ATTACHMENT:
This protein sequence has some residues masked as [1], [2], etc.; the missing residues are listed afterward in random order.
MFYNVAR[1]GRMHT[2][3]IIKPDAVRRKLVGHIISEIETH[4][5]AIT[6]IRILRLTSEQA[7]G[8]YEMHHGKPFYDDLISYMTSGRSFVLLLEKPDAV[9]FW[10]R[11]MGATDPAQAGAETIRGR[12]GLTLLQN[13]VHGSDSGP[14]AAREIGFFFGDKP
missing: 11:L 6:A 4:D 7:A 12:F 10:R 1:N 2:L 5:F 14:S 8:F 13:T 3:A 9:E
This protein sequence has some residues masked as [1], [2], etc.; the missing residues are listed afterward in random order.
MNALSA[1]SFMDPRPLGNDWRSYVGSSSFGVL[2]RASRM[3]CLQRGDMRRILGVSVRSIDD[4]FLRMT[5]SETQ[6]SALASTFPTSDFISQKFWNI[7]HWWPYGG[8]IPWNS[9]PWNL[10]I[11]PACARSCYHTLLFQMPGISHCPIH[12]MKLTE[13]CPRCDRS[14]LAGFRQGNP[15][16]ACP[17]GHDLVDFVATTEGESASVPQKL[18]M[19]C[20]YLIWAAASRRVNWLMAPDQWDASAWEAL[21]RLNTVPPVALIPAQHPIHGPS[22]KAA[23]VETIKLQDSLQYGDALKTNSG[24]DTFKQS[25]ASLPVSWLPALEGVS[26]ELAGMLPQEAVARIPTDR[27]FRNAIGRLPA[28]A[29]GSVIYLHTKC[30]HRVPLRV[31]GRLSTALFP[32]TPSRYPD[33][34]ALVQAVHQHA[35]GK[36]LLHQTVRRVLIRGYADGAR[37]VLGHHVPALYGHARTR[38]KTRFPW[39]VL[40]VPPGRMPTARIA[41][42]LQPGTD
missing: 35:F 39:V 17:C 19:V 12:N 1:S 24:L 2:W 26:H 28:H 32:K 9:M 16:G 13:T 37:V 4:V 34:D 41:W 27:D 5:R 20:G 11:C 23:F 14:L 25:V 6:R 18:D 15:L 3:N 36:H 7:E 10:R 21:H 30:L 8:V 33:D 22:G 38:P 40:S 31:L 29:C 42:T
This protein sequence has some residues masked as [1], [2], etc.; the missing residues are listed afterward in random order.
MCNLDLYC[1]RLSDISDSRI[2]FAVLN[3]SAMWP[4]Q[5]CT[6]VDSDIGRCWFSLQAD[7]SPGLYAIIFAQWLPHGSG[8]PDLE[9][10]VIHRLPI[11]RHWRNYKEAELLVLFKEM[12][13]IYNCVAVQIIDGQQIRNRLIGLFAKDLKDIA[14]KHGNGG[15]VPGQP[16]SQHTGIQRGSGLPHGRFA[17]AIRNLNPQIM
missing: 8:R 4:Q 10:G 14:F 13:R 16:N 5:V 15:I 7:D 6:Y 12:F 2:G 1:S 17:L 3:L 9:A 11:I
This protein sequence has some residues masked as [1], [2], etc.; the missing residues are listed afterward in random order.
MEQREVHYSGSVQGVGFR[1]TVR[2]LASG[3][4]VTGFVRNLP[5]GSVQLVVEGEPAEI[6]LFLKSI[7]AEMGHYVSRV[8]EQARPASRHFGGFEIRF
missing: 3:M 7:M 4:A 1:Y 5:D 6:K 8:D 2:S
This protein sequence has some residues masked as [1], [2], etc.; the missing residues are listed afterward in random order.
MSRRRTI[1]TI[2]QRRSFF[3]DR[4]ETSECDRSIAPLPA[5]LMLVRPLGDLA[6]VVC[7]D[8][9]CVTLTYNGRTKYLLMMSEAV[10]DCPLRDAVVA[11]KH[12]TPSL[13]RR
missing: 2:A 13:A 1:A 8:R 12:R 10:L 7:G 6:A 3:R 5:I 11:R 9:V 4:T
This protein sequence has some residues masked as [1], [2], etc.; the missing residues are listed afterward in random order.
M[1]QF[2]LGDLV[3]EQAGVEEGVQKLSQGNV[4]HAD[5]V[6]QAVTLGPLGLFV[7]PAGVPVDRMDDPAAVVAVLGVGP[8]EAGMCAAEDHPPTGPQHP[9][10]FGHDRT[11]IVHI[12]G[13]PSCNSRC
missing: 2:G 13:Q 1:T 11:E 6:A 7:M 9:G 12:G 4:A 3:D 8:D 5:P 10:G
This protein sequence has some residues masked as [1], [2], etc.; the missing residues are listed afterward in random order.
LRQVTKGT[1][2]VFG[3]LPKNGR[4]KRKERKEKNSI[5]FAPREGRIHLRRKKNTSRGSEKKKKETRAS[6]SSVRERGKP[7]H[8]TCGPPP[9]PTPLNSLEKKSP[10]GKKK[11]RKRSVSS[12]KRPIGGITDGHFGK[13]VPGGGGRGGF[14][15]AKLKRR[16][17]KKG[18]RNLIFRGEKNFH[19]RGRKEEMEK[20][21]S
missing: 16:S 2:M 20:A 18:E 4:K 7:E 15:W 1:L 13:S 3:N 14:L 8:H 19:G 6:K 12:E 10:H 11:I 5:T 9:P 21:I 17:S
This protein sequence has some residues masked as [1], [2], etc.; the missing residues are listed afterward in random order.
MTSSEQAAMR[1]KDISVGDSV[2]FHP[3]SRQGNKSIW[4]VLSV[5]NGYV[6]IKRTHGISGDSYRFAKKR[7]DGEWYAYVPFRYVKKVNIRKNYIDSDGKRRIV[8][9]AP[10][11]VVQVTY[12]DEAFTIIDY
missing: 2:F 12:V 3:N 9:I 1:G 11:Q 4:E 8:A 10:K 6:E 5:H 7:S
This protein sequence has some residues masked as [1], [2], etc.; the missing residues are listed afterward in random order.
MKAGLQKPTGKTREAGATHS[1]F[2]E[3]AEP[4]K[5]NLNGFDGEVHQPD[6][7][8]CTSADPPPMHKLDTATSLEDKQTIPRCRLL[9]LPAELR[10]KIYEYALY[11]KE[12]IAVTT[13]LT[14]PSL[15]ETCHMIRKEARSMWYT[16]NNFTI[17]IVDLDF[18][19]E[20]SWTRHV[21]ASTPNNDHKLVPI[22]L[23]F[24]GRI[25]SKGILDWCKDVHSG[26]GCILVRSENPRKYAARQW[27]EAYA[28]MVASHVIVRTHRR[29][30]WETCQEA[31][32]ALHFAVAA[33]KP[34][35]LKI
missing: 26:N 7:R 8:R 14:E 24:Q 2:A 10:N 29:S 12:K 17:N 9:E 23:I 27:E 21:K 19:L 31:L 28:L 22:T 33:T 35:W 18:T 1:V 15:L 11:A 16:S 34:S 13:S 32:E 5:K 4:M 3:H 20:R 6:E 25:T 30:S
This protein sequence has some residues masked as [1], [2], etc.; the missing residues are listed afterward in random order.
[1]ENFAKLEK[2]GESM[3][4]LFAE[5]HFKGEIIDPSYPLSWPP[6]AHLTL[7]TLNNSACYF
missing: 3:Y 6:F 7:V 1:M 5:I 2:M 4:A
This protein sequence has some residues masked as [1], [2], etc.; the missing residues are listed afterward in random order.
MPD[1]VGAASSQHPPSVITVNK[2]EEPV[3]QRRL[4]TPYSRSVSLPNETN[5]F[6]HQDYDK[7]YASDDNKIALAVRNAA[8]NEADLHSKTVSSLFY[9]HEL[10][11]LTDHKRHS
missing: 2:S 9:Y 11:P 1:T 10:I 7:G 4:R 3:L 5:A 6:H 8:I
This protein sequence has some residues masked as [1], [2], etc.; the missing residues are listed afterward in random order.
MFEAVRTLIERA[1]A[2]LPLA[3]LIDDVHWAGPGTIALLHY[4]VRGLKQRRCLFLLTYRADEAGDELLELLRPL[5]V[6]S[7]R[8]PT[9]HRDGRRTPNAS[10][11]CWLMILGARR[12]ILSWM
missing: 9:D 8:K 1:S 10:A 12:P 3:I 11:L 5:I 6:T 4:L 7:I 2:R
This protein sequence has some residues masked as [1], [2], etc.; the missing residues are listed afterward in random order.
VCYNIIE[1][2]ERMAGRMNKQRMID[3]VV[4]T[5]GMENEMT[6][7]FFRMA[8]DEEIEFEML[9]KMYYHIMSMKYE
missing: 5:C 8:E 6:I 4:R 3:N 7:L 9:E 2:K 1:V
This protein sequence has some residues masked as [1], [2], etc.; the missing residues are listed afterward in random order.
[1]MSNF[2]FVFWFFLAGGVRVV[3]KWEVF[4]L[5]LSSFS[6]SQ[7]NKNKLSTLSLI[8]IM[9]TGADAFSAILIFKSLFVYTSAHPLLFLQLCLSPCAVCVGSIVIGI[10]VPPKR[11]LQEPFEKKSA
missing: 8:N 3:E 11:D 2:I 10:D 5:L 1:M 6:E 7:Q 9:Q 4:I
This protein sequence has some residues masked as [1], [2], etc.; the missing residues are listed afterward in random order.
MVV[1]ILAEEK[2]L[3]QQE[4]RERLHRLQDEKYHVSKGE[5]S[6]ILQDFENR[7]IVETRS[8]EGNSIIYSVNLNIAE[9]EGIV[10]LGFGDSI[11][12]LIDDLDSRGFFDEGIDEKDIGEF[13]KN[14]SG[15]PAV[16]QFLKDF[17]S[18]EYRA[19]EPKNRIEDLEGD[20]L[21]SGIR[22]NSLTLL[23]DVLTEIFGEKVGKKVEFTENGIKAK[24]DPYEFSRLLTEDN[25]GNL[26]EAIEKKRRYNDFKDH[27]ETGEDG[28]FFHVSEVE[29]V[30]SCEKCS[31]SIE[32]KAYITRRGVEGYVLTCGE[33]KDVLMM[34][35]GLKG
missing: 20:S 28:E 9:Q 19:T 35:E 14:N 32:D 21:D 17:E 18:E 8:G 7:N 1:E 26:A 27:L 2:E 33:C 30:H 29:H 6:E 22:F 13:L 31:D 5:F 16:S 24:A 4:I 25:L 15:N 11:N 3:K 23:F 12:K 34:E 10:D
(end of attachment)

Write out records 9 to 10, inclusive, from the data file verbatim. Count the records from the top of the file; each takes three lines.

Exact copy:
This protein sequence has some residues masked as [1], [2], etc.; the missing residues are listed afterward in random order.
MKAGLQKPTGKTREAGATHS[1]F[2]E[3]AEP[4]K[5]NLNGFDGEVHQPD[6][7][8]CTSADPPPMHKLDTATSLEDKQTIPRCRLL[9]LPAELR[10]KIYEYALY[11]KE[12]IAVTT[13]LT[14]PSL[15]ETCHMIRKEARSMWYT[16]NNFTI[17]IVDLDF[18][19]E[20]SWTRHV[21]ASTPNNDHKLVPI[22]L[23]F[24]GRI[25]SKGILDWCKDVHSG[26]GCILVRSENPRKYAARQW[27]EAYA[28]MVASHVIVRTHRR[29][30]WETCQEA[31][32]ALHFAVAA[33]KP[34][35]LKI
missing: 26:N 7:R 8:R 14:E 24:Q 2:A 10:N 29:S 12:K 17:N 9:E 23:I 27:E 21:K 19:L 31:L 28:L 22:T 33:T 35:W 18:T 1:V 15:L 11:A 16:S 34:S 13:S 32:E 5:K 4:M 3:H 20:R 6:E 25:T 30:S
This protein sequence has some residues masked as [1], [2], etc.; the missing residues are listed afterward in random order.
[1]ENFAKLEK[2]GESM[3][4]LFAE[5]HFKGEIIDPSYPLSWPP[6]AHLTL[7]TLNNSACYF
missing: 3:Y 6:F 7:V 1:M 5:I 2:M 4:A